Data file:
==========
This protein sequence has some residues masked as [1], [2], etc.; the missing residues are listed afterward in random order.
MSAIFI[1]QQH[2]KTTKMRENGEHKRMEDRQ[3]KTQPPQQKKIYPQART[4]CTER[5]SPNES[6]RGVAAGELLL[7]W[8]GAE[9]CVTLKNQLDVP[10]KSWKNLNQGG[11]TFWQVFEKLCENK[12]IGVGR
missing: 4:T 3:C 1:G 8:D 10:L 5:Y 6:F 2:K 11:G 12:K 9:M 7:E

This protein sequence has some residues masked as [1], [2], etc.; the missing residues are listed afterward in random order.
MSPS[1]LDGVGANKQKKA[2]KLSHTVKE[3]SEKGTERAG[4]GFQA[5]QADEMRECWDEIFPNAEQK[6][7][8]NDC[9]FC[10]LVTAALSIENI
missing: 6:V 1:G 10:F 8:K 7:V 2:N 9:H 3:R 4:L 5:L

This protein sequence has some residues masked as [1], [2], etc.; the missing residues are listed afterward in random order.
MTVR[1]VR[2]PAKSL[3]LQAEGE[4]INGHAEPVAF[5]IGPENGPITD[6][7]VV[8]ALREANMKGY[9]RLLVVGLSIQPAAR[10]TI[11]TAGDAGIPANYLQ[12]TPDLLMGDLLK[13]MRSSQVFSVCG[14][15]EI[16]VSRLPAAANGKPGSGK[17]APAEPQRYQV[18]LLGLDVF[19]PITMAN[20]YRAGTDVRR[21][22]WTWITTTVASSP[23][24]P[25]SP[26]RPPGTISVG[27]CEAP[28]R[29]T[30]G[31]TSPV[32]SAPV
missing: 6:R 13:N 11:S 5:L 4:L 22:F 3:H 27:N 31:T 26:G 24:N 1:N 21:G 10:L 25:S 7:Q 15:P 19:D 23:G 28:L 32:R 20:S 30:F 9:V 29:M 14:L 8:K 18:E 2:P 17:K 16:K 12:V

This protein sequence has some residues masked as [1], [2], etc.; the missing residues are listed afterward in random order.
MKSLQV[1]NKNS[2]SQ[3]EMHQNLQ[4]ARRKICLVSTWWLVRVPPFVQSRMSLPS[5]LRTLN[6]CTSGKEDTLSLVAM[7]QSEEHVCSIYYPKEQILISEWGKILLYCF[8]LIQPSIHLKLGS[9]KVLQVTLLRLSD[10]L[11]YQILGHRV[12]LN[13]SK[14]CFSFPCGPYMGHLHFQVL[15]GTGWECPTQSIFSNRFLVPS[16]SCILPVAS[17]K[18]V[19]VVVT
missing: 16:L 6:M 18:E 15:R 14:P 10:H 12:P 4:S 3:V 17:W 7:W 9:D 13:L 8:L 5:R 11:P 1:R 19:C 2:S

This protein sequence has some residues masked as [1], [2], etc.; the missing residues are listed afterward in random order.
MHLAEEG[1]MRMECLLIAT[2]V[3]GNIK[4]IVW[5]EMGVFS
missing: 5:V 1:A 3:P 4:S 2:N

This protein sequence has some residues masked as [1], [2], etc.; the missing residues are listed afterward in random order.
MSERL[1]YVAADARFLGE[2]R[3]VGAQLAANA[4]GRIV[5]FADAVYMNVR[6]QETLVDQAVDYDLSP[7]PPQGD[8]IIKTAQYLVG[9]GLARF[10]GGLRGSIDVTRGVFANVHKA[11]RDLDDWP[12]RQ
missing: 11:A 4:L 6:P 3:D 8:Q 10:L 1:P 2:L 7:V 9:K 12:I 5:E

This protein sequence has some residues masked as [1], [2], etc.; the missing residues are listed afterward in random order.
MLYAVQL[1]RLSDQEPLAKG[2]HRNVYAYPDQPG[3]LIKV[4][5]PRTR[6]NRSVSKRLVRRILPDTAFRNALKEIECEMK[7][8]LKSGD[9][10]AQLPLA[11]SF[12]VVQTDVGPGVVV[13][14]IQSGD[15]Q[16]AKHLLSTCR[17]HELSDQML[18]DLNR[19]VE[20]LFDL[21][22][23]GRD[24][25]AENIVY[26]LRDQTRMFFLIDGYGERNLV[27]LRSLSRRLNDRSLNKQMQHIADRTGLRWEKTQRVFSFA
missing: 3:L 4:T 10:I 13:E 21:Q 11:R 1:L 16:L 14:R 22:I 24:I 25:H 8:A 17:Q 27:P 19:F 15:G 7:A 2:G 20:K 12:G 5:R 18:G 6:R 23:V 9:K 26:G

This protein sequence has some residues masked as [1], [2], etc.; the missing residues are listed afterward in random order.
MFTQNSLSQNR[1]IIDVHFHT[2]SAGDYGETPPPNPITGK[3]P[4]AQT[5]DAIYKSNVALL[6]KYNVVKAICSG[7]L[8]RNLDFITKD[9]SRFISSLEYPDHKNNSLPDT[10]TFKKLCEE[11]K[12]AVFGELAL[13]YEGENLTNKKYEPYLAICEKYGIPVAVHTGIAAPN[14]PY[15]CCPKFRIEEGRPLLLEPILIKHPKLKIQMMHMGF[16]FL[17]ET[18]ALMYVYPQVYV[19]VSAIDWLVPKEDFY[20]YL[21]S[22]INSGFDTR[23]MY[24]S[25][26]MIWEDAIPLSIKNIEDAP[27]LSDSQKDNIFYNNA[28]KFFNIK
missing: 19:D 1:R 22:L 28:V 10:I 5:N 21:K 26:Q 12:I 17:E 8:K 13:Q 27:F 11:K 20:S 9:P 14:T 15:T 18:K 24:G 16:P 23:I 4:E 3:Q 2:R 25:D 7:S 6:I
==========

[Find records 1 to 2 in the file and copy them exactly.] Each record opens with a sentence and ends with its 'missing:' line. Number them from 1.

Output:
This protein sequence has some residues masked as [1], [2], etc.; the missing residues are listed afterward in random order.
MSAIFI[1]QQH[2]KTTKMRENGEHKRMEDRQ[3]KTQPPQQKKIYPQART[4]CTER[5]SPNES[6]RGVAAGELLL[7]W[8]GAE[9]CVTLKNQLDVP[10]KSWKNLNQGG[11]TFWQVFEKLCENK[12]IGVGR
missing: 4:T 3:C 1:G 8:D 10:L 5:Y 6:F 2:K 11:G 12:K 9:M 7:E

This protein sequence has some residues masked as [1], [2], etc.; the missing residues are listed afterward in random order.
MSPS[1]LDGVGANKQKKA[2]KLSHTVKE[3]SEKGTERAG[4]GFQA[5]QADEMRECWDEIFPNAEQK[6][7][8]NDC[9]FC[10]LVTAALSIENI
missing: 6:V 1:G 10:F 8:K 7:V 2:N 9:H 3:R 4:L 5:L